That is beautiful and extremely apt for me right here, right now. I need to believe more in what you say in those few sentences. So for that piece alone, thank you.

    This set is beautifully presented. I especially love the box and its colour. Grey & yellow are the perfect combo. I don’t know many of the authors, but Alain de Botton is a favourite. His wisdom never fails to impress and what he says about reading maps is spot on. Love it!

    A great ‘my library’ post. So when do you think the British Library will establish their map section at your place then 😉

    Hugs Gerard xx

    • Reply Alison Sye January 9, 2014 at 7:38 pm

      I love that quote too, Gerard.

      • Reply tina January 14, 2014 at 2:35 pm

        Thank you x

    • Reply tina January 14, 2014 at 7:19 am

      Gerard, sometimes it’s hard to accept that where we are is where we need to be…

      It’s a mantra I have been living by for many years. This is on so many levels.
      Patience is really hard and trusting in that the universe will provide can sometimes be even harder. Stay with it all and much learning will be revealed to you.
      Meanwhile try to also have some fun because it’s only too easy to beat down on ourselves..
      I obviously speak from experience:-)

      Grey and yellow…. Wonderful combo, although as a Graphic Designer I was disappointed in the Logo…

      Ha. Well, let me ask the British Library but I think they’ve got them all already:-)
      Thanks G xx

  • Reply Alison Sye January 9, 2014 at 7:42 pm

    I’m going to have to seek this out Tina, I want to feel it in my hands and look at it properly. Thank you for telling us about it, because I had never heard of it. Very keen to look more closely at the newspaper round map as I used to do similar things when I was a student – my route to the shops/library/college etc…

    • Reply tina January 14, 2014 at 2:36 pm

      You need to, when we next meet I’ll bring it along OR try Magma in Covent Garden…. when it’s back in stock!

      I think you would enjoy most of them x

  • Reply Carole Poirot January 9, 2014 at 10:23 pm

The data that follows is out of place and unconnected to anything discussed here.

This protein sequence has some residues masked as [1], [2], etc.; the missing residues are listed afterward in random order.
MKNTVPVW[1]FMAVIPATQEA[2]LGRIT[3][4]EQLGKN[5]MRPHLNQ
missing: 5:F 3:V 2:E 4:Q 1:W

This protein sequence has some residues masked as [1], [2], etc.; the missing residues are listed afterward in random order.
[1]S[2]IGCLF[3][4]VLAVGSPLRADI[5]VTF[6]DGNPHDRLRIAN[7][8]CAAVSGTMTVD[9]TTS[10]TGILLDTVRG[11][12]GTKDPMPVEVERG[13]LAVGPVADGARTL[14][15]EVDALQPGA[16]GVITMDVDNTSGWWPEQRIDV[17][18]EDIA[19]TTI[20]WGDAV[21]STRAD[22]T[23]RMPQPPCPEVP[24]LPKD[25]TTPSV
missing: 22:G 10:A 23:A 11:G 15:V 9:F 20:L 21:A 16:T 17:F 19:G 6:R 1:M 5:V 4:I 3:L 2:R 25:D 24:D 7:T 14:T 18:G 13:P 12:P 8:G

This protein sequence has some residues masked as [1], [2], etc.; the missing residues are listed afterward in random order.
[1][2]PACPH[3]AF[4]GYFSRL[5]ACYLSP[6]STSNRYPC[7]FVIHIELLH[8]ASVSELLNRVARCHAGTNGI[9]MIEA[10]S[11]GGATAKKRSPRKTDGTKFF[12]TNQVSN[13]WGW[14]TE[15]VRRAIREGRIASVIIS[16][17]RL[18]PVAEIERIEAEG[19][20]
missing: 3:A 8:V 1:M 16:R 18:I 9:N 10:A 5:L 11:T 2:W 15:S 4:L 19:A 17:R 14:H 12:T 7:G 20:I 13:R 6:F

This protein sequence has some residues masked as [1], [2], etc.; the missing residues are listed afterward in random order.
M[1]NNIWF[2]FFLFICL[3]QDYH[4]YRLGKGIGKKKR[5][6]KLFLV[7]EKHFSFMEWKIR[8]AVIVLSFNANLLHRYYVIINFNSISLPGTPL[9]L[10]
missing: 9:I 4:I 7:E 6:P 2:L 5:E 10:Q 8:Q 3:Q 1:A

This is so interesting, I love the idea of tablescapes as a map! It makes total sense to me. I spend so much time at my desk and it does determine a lot about where I’m going with my life, so this is just like a perfect metaphor. On the other hand, in life as on the road, I tend to let my “sixth sense” guide me and I will only pull out a map (or ask for guidance) if I feel truly stuck or lost. I hope it makes sense… Will have to seek out that book and take a peek at it. xo

    • Reply tina January 14, 2014 at 2:37 pm

      The tablescapes are brilliant, and yes it’s a great metaphor.

      Using your 6th sense is good but asking for help once in a while is also good…. Just sayin….

  • Reply Louisa January 10, 2014 at 7:52 am

    Hi Tina,

    What a brilliant, brilliant find! Such an original and interesting idea, and so beautifuly presented. Thanks for sharing this with us readers.

    Have a wonderful weekend,

    • Reply tina January 14, 2014 at 2:38 pm

      Hey you,

      Glad you enjoyed having a peek at this x

  • Reply Parisbreakfast January 10, 2014 at 8:46 am

    I love anything with maps and all maps is Tops!

    • Reply tina January 14, 2014 at 2:39 pm

      Haha. Yes, you and me together… Happy New Year!

  • Reply Jocelyn Casey January 10, 2014 at 6:13 pm

    Just beautiful, TIna. Simply wonderful. Thank you for sharing this and your insight. x

    • Reply tina January 14, 2014 at 2:39 pm

      Glad it spoke to you…. X

  • Reply caroline @trend-daily January 10, 2014 at 9:23 pm

    Oh I’ve been dying to see these and get them-and now they’ve run out!!! Thank goodness I can see them here then lovely. Will make sure I don’t miss out on the next print run-love love xx

    • Reply tina January 14, 2014 at 2:40 pm

      Well, happy to be of service…hope you get to see a copy soon x

  • Reply Igor January 12, 2014 at 11:31 pm

    What a great and interesting book/art piece! Definitely a great idea for map lovers:-)

    • Reply tina January 14, 2014 at 2:42 pm

      Yes, they call it a Book but it’s not really a Book. It’s a collection of booklets housed in a box.
      Really different take to usual maps:-)

  • Reply Holly January 13, 2014 at 9:05 pm

    Very creative and curious. Next time I’m over, I’ll want to see them all 🙂 Love the idea of the desktop stills by Shapton.

    Another great peek into your library!


    • Reply tina January 14, 2014 at 2:43 pm

      Haha. The Library awaits you. i gave away around 30 books in my clearout over the christmas period, to make room for new stuff:-)

      Hop over to London anytime. I think you would like the maps a lot.
      Been looking at my Memory Palace lately;-)) x

  • Reply Doris January 15, 2014 at 3:16 pm

    I have to agree whole heartedly with Gerard & Alison, you write your posts so poetically and your wisdom floors me at times. I also don’t believe in new years resolutions, I feel that every year brings something different in your life and if you have laughed more than you cried, it’s been a good year 🙂 The maps are lovely. I especially liked the point that most people think maps are borning because they only reference when they are lost 🙂 I am just always in awe into the amount of work that goes into them. xD

    • Reply tina January 17, 2014 at 11:03 pm

      For some reason I just discovered your comment. It went into needing approval??? Not sure why, as WP recognises your email as you leave regular comments!

      Woops, not sure anyone ever called my writing ‘poetic’. Thank you ‘blush’. Glad there is resonance in some stuff I write..:-)

      “I feel that every year brings something different in your life and if you have laughed more than you cried, it’s been a good year :)” I like that… a lot!

      I know what you mean and I’m also flabbergasted at the amount of work that goes into maps. Thanks Doris!